At Dickson County School District, located just west of Nashville, administrators and staff struggled to find an SIS that could meet their needs and provide a smooth implementation process. After an unsuccessful attempt to make a change, the need for an SIS conversion was still imminent, and the district could not risk another failed transition.
Needless to say, administrators were not looking forward to making a change they thought would be another challenging, onerous process.
Emily Murphy, middle school counselor, said the district experienced a “fear of change and expanding horizons” when it came to new technology.
“Just making the transition from one student information system to another is enough of a challenge,” said Randy Brison, the district’s student data manager. “Many school level users were reluctant, to say the least.”
The district’s next move was to make the switch to a newer, more capable student management solution with an intuitive design. Administrators needed an advanced technology partnership that would provide its users personalized training modules and specialized courses to facilitate the learning process for all district users.
"I'VE SEEN IT OVER AND OVER AGAIN – THE DEGREE OF SUCCESS EMPLOYEES HAVE HAD IN TRANSITIONING TO SKYWARD IS RELATED TO THEIR LEVEL OF PARTICIPATION IN AND COMPLETION OF COURSES IN THE PDC."
Cue Skyward and its new Professional Development Center (PDC), which offered the district multiple learning avenues to master the new comprehensive Student Management Suite administrators chose to implement.
“The PDC made my comfort level with the interface go up quickly,” Brison said. “It was great to have a simulation in which I could be guided through a specific task, click on anything in front of me, and be given feedback on what I was doing – I’ve heard that from other people both at the district level and at the school level.”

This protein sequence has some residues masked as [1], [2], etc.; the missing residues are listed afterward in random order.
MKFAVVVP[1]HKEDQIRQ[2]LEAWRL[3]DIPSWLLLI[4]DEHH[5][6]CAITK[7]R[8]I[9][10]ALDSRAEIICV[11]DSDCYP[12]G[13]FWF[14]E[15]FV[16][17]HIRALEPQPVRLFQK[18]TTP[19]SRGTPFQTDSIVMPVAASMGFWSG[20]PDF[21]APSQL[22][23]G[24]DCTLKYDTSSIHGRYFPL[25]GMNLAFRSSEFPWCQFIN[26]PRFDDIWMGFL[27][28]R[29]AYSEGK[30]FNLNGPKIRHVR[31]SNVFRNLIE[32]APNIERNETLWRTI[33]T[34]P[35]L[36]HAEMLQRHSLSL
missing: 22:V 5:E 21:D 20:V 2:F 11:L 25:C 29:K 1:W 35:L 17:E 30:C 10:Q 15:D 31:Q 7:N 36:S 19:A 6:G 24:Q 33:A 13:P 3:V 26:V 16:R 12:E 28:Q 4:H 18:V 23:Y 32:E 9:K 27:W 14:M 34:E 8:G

As district staff began to use the Professional Development Center, the need for Brison’s assistance with troubleshooting and training was lessened.
“I’ve seen it over and over again – the degree of success employees have had in transitioning to Skyward is related to their level of participation in and completion of courses in the PDC,” he said. “The more they’ve done with PDC, the easier it is for them.”
Karen Woolam, registrar, was a member of the district’s implementation team and agreed that the PDC eased challenges during the process.
“It was invaluable to get a sense of how to work Skyward,” she said.
For Woolam, it was important for employees to use the PDC to answer a lot of their questions without coming to office staff for help. She added that attendance, grading and scheduling were some of the most helpful training courses district staff completed.
Attendance secretary Amy Fitzgerald found that it was helpful to have everyone looking at the same training material and learning the same processes through
“The PDC was a very useful tool for me,” she said. “It was easy to understand, and the fact that I could login from home and work at my own pace was very helpful. I would recommend it to everyone that will be using Skyward.”
“The PDC has helped me greatly as a registrar,” said Melissa Daniel, also an administrative staff member.
“I would definitely recommend the PDC to a new user. Anyone that used the PDC said it was greatly helpful. Some employees have asked to have courses reassigned to brush up. The PDC courses were very helpful for staff in easing anxiety when moving to the new system.”